What the fair lacked in edge was made up for by Singapore’s galleries and institutions, however. Each night, clusters of openings were arranged in various parts of the city (at the Gillman Barracks or the Singapore Art Museum and environs: Waterloo Street, Queen Street and Armenian Street, for example) where guests sipped wine and munched on satays and kuit — coconut flavored nyonya sweets. Stand-out shows included “The Collectors’ Show: Weight of History,” and “The President’s Young Talents,” at the Singapore Art Museum. Equally enthralling was “For Home and Country” by Vietnamese artist Bui Cong Khanh at Yavuz Fine Arts and “Prototypes” by Alfredo and Isabel Aquilizan at The Drawing Room in the Gillman Barracks — both shows played with elements of slum architecture. Also at Gillman was “We Are Pirates of Uncharted History,” by Japanese artist by Nobuaki Takekawa, which questions Western notions of scientific progress through a series of delightful installations including maps, shadow lanterns and giant boats.

There is ample evidence that Singapore’s art infrastructure is developing, and this wealth of interesting work will help to make Art Stage Singapore more than just a duty-free store where one makes a pit stop to purchase the brand names of art.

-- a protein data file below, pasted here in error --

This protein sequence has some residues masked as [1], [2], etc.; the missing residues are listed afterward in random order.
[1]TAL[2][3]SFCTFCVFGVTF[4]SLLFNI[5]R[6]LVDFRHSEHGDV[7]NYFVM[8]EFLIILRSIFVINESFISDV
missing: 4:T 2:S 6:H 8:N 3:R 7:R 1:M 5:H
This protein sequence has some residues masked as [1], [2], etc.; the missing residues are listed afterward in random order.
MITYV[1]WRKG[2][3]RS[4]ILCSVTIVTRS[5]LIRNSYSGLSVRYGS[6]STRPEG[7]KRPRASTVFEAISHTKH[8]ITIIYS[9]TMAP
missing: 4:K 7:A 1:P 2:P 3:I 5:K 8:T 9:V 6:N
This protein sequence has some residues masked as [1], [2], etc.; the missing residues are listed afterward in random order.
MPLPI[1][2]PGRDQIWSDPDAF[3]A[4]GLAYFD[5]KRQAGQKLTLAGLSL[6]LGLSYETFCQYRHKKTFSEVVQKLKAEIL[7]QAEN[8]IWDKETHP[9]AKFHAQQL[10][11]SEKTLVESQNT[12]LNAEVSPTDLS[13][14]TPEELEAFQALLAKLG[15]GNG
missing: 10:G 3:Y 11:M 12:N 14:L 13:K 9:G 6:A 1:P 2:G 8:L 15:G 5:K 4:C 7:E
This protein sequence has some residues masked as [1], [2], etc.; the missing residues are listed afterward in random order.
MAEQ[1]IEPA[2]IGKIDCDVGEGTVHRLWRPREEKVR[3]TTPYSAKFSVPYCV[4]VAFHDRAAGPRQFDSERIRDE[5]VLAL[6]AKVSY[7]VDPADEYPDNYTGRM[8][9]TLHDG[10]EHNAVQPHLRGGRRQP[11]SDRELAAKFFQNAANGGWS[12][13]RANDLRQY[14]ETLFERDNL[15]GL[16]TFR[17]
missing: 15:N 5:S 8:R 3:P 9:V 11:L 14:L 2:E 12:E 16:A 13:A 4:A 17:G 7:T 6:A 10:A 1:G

Ceresia feels that Singapore is poised to be an important hub in the mid to long- term, “No fair in Asia can win the competition with Basel Hong Kong. But putting aside Hong Kong, Singapore has a huge potential- as much as Shanghai, but for different reasons and going towards different directions.”

Alexis Kouzmine-Karavaïeff, director of Shanghai’s IFA gallery, was impressed with the number of visitors and the internationalism of the fair but still puts Korea’s KIAF above Art Stage for overall quality, “There is potential, but there is still some work to be done and few years to [go before it can] become a hub. The seven percent GST compared to zero percent tax in HK and the 3.5hrs flying time [from China] — these will be at issue in making it a competitive commercial art hub.” Meg Maggio of Pékin Fine Art said “I go to Art Stage Singapore not to see Western secondary market works. I go to be educated on the South East Asian contemporary art scene. I look for artists I know and work with… In addition, I look for artists new to me. I saw some great new works.”